“I’m pleased,” Perdue said following the vote. “We got the first step. Now we’ve got to get to the hard work and get this thing across the line.”
The win was made possible by Arizona Sen. John McCain, who flew in just days after brain surgery combating cancer, and soon after gave an impassioned speech on comity from the well of the Senate, with a dark red scar across his left eyebrow.
Even as the former presidential candidate voted to advance the health care debate, he urged his fellow senators to work together in a bipartisan fashion and to stop heeding polarizing messages.
Meanwhile, Health and Human Services Secretary Tom Price inconspicuously watched senators cast their votes from a perch at the back of the room.
At the offices of the left-leaning patient advocacy group Georgians for a Healthy Future, the handful of employees gathered in outreach director Laura Colbert’s office to watch the C-SPAN livestream of the Senate vote on her computer.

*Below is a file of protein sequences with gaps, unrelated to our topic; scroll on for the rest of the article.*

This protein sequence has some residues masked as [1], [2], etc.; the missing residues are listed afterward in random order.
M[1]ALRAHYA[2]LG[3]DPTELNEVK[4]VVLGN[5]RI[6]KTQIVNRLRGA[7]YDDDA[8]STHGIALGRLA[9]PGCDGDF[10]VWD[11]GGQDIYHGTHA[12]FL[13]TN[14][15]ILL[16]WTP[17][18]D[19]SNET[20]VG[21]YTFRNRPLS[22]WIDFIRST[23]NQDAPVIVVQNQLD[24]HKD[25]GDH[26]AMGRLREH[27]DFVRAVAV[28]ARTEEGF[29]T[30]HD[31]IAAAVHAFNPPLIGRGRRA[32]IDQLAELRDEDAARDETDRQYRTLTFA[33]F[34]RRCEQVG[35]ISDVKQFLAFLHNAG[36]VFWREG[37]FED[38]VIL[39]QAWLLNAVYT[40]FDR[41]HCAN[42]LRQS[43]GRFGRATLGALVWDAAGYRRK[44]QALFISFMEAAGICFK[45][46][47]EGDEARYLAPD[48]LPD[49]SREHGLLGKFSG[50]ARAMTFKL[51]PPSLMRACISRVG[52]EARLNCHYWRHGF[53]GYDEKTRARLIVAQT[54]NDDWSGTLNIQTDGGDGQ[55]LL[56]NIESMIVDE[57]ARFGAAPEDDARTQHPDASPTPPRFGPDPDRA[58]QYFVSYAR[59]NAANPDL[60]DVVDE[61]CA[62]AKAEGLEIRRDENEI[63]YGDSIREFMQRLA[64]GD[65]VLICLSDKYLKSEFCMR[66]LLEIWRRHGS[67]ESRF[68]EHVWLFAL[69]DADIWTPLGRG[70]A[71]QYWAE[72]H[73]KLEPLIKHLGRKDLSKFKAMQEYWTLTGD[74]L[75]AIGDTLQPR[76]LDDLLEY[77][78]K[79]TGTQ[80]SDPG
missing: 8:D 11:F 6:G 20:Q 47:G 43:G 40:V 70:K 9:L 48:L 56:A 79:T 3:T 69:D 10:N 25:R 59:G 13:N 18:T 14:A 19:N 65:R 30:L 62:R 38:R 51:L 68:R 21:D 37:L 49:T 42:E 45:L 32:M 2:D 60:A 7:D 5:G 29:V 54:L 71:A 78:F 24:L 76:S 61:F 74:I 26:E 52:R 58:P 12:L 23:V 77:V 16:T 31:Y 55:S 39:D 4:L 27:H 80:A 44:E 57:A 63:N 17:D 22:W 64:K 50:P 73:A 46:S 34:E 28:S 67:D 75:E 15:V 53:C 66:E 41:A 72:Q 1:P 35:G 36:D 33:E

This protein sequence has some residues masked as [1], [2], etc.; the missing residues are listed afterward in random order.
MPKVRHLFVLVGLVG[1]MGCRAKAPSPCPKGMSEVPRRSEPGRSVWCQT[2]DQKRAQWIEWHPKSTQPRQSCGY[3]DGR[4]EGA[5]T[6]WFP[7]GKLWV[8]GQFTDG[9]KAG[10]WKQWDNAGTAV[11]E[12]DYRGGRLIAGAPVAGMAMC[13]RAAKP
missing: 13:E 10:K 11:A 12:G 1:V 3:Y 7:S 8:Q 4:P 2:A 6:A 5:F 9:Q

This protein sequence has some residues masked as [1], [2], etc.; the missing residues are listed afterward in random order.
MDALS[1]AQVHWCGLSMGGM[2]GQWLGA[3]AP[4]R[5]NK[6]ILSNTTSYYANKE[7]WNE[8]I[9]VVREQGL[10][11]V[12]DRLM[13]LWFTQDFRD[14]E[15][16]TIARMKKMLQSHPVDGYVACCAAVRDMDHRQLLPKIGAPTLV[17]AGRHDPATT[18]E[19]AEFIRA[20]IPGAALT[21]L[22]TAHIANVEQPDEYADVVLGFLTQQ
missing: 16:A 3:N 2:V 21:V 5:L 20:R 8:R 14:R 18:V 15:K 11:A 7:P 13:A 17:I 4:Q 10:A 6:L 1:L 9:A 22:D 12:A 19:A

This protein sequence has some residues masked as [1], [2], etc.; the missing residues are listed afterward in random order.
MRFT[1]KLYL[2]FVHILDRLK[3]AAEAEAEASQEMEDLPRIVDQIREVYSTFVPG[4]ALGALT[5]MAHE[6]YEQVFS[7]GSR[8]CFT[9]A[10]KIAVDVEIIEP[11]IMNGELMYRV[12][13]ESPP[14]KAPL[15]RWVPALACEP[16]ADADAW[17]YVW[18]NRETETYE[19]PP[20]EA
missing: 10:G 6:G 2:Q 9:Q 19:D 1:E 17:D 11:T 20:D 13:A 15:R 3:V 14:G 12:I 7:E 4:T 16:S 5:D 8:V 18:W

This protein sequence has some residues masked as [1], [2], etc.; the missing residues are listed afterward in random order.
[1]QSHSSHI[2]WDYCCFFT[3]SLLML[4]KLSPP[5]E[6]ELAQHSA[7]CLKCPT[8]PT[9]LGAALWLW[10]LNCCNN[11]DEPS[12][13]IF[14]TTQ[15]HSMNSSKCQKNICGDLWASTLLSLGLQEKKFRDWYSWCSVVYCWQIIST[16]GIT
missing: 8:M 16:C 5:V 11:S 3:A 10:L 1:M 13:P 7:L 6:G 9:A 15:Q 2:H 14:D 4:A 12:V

“We’re incredibly disappointed that both Senators Isakson and Perdue voted to open debate on the senate health care bills,” Colbert said.
“It was very intense,” Colbert said. “This has been a really intense period and a long fight. So I think we had some hope that we might have a resolution today and we could really begin a more deliberative and constructive policymaking process. So it is disappointing that we’re not there yet.”
Colbert was concerned at the haphazard way that legislation is being considered. “It’s a really sad day in Georgia for people who need health care or will need health care,” she said. “Right now, I think we’re in dangerous territory.”
Kelly McCutchen of the free-market Georgia Public Policy Foundation also thinks we’re still in dangerous territory – but danger of doing nothing.